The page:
My pictures of the actual glazing process are horrendous (this project was particularly hard to take pictures of in-process…the lighting was a mess, and Max was busy!), but Alex at Old Town Home has a terrific run-down explaining how it’s all done. I stupidly skipped priming my sashes before applying new putty, but because the glazing on all of the windows really needs to be redone at some point anyway, I’m not going to sweat it right now. When I have the time to restore the windows for real I’ll fix it, but for now I’m just glad the glass is fixed!


For the first window (the bottom corner pane of one of the big living room windows…boo-hoo), I thought I’d be super clever and reuse glass that I’d saved from the vestibule wall “windows.” It totally worked and looks totally fine and the dogs are clearly OK with it, but…


See that? See how the surrounding three panes of glass are all wavy and look like a Dalí painting, and the new one is super crisp and clear?

Screw you, dumb neighborhood kid.

I didn’t think it would bother me. I’m generally OK with new repairs looking like new repairs, but this is an instance when I don’t feel OK with that. It bothers me. I mean, it’s better than being broken, and I’m sure I’m probably the one person out of a thousand who will ever walk in this room and notice that one pane out of 54 in the entire room doesn’t bend the light and the view the same way that the others do, but still. I want my old beautiful glass back.

Before moving on to broken window pane #2, I was complaining about this with my friend John (whose AMAZING house tour is on Design*Sponge today!) over text message. John is a beautiful, wonderful person with terrific style who has been renovating his nearby 1723 (!!) home for the past five or six years, so I knew he would sympathize. Not only did he sympathize, but he offered to let me dig around his old window hoard in his basement to salvage some old glass! Because what self-respecting old-home renovator doesn’t keep old windows around for  a rainy day or a neighbor in need?


BOOM, old window. I see old windows like this ALL THE TIME at junk stores and architectural salvage types of places for practically nothing, but I’ve never really felt possessed to buy one. People are often quick to rip out perfectly good old sash windows instead of repairing them, often with the original glass and sash locks intact. John was after the sash locks, so he didn’t mind me taking some glass off his hands.


I quickly went about carefully removing the old glazing with my heat gun and glazing tool. Once I felt confident that the glazing had been sufficiently removed and I’d found and removed all the old glazing triangles, I gently pushed on the backside of the glass. It popped out of the window frame pretty easily and intact. Yay!


Cutting glass is really very easy, I found out. I just measured the size of the opening to figure out what size I needed and drew two small lines demarcating the width on either end of the glass. Then I used my triangle and straight-edge make sure I had a straight line to cut against.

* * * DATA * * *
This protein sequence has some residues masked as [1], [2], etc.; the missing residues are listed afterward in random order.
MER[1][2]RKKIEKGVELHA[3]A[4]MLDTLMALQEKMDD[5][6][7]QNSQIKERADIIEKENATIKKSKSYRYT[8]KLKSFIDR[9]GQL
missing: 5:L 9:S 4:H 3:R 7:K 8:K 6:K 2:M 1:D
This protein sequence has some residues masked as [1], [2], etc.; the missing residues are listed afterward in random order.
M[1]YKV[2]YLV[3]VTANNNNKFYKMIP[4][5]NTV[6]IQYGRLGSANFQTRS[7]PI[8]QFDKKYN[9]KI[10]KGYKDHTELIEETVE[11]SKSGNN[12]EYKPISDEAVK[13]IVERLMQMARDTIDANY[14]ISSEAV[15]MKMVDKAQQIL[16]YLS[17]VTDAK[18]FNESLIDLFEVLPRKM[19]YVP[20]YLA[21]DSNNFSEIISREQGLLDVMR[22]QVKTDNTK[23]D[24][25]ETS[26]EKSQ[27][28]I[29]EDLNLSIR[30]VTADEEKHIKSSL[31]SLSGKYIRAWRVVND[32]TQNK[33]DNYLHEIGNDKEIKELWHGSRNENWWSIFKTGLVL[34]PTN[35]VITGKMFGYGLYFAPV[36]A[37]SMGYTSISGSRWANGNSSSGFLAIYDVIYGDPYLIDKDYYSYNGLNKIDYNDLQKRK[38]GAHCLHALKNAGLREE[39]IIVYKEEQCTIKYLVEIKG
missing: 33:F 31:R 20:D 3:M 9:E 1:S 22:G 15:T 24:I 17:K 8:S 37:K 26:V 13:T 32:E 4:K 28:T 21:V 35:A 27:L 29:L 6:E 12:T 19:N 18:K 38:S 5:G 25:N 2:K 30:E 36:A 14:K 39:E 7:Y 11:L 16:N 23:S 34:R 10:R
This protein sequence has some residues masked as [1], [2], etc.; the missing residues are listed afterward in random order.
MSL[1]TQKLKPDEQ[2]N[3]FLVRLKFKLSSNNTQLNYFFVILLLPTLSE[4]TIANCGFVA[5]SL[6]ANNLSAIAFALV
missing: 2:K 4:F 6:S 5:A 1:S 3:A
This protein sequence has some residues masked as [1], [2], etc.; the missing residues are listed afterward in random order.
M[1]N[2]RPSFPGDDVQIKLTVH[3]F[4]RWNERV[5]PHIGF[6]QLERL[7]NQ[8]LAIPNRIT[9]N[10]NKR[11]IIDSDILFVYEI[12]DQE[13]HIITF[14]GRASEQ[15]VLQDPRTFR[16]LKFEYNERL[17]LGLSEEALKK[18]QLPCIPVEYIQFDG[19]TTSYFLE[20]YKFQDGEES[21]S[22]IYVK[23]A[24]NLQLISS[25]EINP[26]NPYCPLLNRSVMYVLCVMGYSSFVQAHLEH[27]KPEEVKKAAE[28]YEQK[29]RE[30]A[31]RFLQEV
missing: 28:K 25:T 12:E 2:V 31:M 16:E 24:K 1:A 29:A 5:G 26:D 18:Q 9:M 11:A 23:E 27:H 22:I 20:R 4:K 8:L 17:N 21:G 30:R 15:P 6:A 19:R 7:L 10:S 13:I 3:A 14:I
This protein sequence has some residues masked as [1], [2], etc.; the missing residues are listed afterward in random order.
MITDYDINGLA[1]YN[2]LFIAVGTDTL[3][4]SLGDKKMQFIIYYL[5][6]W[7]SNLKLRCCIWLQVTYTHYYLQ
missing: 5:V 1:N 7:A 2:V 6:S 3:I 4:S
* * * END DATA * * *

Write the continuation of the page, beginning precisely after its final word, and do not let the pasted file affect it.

I was skeptical about how well this little glass cutting tool would work (it’s less than $4!), but it was great! Wearing protective gloves, you just run the wheel down the straight edge. Don’t be afraid to use some pressure—you only want to make ONE continuous pass, and you want to score the glass well to increase the chance of a clean break.


It’s hard to get a good picture of the score line, but I hope you can see it to the right of the straight-edge? It’s subtle.


Turn the glass so that the breaking point rests on the edge of a table or countertop. Apply firm, even pressure on the off-cut, and the glass should make a clean break! This is definitely easier with thinner glass like this, but the same method can work for thicker glass as well.


It’s hard to get a great picture, but the “new” pane is the one in the top left corner! See how it’s all wavy and pretty and matches super well? I’m so pleased.

We have several more broken panes throughout the house (not shattered like these two, but with large cracks running throughout), so I guess I’ll start buying up old windows for future repairs. When I do a full overhaul on that first window and replace all the old glazing, I’ll probably go back and use this same method again. I know I’m a lunatic, but I really do think it’s worth the extra effort to maintain what I see as one of the house’s best features.

The Apartment, After 2 Years of Living: The Bedroom


I never really intended to stop posting about our apartment entirely, but in the excitement and stress and overwhelming magnitude of projects that our crazy fixer-upper house has to offer, I guess that’s kind of what happened. Max and I both still have to be on the ground in NYC for various reasons, and while we can work remotely from Kingston some of the time, it’s a bit too far out of range to really make for a practical regular commute. Consequently, we still spend about half of our lives in the same Brooklyn apartment we’ve been renting for a little over 2 years now——and as much as I love Kingston, our house, and how happy the dogs are there, I do still love the apartment. This is the place where I became a Brooklyn resident and fell in love with the better borough. It’s the first place that I really got to share with my boyfriend——now future-husband——and it’s the place where we made a little family with a couple of fur-babies. It’s seen us through school and a weird collection of jobs, ups and downs, highs and lows; it’s been the backdrop of parties and good times with so many people we care deeply about. I’ll concede that I develop deep attachments to spaces and places, but this one will probably always rank as one of the most important.